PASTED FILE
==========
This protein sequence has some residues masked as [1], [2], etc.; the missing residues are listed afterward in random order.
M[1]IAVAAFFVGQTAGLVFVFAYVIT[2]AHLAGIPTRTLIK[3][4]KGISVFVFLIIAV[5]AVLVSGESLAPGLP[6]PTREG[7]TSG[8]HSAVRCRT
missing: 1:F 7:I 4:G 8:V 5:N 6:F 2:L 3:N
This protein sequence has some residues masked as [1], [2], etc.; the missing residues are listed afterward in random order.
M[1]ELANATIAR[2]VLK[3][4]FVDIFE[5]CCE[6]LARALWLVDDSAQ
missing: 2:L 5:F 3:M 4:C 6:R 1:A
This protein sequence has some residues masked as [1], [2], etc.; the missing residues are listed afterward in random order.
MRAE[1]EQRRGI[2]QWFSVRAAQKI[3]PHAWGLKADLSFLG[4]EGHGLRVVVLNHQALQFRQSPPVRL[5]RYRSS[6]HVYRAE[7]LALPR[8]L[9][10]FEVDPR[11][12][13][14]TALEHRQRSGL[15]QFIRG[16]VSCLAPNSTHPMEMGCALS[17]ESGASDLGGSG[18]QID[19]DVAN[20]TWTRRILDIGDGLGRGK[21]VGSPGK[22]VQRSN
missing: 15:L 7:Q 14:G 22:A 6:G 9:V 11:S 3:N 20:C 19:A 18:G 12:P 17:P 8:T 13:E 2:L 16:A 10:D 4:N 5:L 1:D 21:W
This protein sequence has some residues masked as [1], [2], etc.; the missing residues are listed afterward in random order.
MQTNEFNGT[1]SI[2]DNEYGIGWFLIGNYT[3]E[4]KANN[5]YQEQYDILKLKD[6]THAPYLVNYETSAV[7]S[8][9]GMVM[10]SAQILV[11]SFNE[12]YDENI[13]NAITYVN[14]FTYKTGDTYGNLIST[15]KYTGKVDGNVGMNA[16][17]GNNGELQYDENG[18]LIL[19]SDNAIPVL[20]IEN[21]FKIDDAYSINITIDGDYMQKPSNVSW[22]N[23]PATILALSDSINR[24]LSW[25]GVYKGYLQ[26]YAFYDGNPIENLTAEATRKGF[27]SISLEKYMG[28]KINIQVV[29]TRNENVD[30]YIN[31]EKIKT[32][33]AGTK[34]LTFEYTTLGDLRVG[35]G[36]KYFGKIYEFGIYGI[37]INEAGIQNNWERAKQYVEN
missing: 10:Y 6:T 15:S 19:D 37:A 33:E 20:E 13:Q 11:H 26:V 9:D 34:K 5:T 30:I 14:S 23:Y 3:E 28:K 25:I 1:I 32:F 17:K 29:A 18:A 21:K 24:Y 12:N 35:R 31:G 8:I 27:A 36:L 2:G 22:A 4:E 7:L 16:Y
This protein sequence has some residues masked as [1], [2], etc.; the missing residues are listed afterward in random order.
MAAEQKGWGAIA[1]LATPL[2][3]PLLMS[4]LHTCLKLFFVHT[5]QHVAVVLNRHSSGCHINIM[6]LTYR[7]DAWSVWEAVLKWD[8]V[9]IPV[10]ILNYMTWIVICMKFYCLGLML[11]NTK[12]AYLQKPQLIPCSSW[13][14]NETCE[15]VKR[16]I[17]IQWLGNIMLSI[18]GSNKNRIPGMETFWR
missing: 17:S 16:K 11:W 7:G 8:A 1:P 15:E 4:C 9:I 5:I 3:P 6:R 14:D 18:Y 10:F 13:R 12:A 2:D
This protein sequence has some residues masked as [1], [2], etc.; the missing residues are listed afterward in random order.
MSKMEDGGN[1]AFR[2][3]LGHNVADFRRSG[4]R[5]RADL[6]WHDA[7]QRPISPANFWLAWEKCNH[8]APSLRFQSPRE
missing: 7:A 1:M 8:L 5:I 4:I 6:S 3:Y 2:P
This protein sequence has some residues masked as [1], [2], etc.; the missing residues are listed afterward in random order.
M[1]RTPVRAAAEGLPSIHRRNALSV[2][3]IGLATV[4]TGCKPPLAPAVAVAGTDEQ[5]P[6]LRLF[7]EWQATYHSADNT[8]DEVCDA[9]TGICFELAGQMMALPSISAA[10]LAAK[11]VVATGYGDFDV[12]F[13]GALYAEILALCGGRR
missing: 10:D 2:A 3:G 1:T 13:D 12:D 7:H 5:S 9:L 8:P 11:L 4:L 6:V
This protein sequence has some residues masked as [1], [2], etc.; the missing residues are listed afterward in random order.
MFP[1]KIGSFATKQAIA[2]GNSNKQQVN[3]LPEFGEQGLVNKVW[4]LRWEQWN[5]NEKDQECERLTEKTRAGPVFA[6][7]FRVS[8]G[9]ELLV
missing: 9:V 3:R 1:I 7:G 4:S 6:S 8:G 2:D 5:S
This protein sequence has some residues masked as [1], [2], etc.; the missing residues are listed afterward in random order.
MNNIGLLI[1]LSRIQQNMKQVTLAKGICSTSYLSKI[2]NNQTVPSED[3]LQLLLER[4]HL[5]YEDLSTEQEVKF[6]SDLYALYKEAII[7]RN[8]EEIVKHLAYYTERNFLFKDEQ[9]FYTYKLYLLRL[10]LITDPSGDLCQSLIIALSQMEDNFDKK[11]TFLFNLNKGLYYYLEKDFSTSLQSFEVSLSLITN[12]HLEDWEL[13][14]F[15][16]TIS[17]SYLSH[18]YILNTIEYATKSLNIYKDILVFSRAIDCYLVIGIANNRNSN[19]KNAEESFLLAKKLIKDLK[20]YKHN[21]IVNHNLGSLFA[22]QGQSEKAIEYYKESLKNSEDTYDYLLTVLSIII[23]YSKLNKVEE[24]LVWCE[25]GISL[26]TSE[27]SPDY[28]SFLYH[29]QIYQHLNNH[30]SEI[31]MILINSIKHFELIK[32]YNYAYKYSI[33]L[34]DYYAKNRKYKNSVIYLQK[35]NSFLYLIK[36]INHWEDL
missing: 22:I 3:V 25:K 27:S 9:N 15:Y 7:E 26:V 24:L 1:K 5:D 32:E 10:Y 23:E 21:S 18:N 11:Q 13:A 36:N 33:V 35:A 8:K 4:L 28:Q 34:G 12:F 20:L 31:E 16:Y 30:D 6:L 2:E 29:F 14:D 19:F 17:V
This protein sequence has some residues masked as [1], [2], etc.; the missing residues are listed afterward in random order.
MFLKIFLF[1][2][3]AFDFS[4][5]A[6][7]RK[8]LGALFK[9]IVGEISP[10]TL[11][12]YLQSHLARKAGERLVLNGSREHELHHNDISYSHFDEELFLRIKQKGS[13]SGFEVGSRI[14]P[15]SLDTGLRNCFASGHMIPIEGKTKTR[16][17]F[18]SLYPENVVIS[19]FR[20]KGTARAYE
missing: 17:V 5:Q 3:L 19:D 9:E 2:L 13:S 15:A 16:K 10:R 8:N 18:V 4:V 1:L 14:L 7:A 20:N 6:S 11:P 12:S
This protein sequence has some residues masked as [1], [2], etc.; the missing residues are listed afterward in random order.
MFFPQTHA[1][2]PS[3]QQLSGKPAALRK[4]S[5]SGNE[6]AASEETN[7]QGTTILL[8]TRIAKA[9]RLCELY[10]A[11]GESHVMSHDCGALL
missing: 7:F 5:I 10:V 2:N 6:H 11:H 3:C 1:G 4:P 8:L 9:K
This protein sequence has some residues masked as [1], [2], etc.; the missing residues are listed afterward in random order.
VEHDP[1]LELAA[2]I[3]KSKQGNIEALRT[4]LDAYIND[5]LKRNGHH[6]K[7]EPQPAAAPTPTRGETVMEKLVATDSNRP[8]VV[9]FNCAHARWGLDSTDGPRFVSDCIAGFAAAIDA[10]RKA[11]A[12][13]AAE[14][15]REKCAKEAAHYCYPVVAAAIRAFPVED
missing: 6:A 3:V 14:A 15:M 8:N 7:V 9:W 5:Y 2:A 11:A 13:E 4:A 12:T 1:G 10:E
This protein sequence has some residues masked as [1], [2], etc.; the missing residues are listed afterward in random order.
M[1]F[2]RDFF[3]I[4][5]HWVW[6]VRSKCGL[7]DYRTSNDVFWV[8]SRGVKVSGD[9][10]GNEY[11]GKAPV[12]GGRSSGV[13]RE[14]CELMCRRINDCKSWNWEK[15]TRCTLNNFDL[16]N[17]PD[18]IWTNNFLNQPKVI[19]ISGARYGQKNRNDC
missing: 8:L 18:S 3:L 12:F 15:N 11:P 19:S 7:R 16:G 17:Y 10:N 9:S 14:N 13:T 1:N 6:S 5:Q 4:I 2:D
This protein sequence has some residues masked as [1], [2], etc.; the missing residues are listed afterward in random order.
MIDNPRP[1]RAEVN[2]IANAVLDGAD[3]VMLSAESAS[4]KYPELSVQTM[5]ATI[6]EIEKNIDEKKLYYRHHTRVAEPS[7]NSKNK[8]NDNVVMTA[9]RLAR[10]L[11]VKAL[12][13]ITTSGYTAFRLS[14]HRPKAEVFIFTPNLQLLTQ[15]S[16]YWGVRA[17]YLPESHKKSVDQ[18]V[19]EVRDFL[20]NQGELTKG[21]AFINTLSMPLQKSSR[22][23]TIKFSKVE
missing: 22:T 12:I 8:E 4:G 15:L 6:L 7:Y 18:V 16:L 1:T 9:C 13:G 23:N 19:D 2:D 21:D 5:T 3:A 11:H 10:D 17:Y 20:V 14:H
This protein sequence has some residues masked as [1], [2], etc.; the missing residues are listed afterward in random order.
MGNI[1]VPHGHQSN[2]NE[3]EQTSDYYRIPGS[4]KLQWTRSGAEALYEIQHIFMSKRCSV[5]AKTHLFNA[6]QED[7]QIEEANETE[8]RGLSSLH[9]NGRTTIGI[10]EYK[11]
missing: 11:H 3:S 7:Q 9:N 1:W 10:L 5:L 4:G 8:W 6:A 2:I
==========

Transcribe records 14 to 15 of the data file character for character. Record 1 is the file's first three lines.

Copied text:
This protein sequence has some residues masked as [1], [2], etc.; the missing residues are listed afterward in random order.
MIDNPRP[1]RAEVN[2]IANAVLDGAD[3]VMLSAESAS[4]KYPELSVQTM[5]ATI[6]EIEKNIDEKKLYYRHHTRVAEPS[7]NSKNK[8]NDNVVMTA[9]RLAR[10]L[11]VKAL[12][13]ITTSGYTAFRLS[14]HRPKAEVFIFTPNLQLLTQ[15]S[16]YWGVRA[17]YLPESHKKSVDQ[18]V[19]EVRDFL[20]NQGELTKG[21]AFINTLSMPLQKSSR[22][23]TIKFSKVE
missing: 22:T 12:I 8:E 4:G 15:L 6:L 7:Y 18:V 16:L 1:T 9:C 13:G 23:N 19:D 2:D 21:D 5:T 3:A 11:H 10:D 17:Y 20:V 14:H
This protein sequence has some residues masked as [1], [2], etc.; the missing residues are listed afterward in random order.
MGNI[1]VPHGHQSN[2]NE[3]EQTSDYYRIPGS[4]KLQWTRSGAEALYEIQHIFMSKRCSV[5]AKTHLFNA[6]QED[7]QIEEANETE[8]RGLSSLH[9]NGRTTIGI[10]EYK[11]
missing: 11:H 3:S 7:Q 9:N 1:W 10:L 5:L 4:G 8:W 6:A 2:I